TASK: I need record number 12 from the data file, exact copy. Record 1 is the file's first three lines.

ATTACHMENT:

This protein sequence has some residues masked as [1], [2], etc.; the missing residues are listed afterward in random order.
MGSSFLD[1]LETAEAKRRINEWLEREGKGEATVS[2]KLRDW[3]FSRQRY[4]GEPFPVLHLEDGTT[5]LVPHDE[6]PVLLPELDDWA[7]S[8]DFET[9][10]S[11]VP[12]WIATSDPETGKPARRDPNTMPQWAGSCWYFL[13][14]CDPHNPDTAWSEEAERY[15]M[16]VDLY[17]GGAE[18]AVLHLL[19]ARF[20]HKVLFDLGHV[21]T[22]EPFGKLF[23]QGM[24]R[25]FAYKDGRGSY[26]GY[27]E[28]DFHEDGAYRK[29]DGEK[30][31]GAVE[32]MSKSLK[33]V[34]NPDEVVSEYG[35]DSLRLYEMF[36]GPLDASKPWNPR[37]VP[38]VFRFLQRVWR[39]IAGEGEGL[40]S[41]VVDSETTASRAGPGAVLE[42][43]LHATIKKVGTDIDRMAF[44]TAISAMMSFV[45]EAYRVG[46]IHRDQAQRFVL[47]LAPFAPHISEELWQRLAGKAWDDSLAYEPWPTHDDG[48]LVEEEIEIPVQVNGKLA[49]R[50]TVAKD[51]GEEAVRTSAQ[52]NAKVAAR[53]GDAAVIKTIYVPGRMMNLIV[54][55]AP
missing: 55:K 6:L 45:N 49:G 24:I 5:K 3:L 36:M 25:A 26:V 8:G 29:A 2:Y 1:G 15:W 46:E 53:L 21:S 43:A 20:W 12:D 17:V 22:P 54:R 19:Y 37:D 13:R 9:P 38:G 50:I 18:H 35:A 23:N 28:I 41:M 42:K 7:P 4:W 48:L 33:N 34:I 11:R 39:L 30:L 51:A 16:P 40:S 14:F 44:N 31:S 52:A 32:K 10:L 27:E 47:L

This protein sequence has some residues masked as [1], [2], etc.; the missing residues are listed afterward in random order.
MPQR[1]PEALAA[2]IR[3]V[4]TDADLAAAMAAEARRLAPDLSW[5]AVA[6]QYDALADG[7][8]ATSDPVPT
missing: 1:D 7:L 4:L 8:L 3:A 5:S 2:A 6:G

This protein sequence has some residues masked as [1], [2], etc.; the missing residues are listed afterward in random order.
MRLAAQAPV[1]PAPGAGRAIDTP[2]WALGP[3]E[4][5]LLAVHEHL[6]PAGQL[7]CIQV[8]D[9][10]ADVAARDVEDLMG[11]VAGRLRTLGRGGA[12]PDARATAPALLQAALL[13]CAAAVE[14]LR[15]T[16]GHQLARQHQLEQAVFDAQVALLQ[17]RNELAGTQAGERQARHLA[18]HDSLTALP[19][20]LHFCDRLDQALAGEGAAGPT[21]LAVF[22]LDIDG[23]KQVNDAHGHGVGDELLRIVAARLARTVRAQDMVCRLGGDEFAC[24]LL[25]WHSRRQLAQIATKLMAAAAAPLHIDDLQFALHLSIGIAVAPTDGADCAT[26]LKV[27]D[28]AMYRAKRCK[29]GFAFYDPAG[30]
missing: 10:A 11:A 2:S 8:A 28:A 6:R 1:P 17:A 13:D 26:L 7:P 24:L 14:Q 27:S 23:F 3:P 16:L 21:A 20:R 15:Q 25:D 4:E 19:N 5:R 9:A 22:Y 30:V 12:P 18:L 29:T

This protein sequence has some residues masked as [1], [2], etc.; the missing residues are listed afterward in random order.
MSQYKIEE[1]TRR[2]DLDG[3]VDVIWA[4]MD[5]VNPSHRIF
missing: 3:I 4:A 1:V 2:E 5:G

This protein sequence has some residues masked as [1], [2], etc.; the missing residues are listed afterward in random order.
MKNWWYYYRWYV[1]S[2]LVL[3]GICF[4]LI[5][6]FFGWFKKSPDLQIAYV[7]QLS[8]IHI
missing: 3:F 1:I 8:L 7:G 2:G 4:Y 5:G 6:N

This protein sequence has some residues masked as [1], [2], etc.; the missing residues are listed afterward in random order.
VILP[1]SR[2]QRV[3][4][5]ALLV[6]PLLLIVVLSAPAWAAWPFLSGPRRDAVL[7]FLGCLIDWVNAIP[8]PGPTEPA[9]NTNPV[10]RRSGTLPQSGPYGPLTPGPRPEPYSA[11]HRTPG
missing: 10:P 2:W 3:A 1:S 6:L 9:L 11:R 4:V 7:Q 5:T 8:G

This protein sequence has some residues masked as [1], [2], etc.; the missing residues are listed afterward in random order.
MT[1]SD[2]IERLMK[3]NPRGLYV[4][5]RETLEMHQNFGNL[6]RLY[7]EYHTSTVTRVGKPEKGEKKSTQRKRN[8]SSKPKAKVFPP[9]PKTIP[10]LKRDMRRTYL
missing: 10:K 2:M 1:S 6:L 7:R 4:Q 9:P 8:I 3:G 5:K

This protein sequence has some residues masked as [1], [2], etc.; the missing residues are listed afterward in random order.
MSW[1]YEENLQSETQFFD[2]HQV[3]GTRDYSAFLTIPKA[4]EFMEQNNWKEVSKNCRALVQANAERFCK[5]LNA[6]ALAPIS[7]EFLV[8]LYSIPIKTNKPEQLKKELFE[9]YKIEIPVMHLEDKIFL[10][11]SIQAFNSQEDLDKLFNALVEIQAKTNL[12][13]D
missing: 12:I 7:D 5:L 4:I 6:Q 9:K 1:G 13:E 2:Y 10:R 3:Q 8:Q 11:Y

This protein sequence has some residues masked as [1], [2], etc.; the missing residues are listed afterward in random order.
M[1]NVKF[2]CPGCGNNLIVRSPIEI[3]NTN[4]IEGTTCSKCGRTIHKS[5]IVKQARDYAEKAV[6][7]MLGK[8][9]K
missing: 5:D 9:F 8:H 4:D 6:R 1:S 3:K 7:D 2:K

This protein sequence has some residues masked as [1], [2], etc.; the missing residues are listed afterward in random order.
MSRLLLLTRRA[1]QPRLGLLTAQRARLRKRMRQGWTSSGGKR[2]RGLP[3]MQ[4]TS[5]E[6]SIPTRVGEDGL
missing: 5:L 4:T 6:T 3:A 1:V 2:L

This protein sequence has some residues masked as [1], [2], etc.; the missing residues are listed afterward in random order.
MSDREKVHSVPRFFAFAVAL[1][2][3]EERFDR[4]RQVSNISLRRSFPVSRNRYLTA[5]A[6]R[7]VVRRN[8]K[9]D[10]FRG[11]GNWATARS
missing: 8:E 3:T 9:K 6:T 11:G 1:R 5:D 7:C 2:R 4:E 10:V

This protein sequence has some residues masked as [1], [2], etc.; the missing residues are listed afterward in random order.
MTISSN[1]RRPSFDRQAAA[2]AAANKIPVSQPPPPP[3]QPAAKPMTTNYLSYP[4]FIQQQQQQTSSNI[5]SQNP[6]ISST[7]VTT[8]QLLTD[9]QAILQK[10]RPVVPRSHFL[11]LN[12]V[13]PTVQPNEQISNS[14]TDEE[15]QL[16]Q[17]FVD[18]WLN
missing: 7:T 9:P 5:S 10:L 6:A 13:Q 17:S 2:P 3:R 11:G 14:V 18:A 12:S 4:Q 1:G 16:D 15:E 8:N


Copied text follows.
This protein sequence has some residues masked as [1], [2], etc.; the missing residues are listed afterward in random order.
MTISSN[1]RRPSFDRQAAA[2]AAANKIPVSQPPPPP[3]QPAAKPMTTNYLSYP[4]FIQQQQQQTSSNI[5]SQNP[6]ISST[7]VTT[8]QLLTD[9]QAILQK[10]RPVVPRSHFL[11]LN[12]V[13]PTVQPNEQISNS[14]TDEE[15]QL[16]Q[17]FVD[18]WLN
missing: 7:T 9:P 5:S 10:L 6:A 13:Q 17:S 2:P 3:R 11:G 14:V 18:A 12:S 4:Q 1:G 16:D 15:E 8:N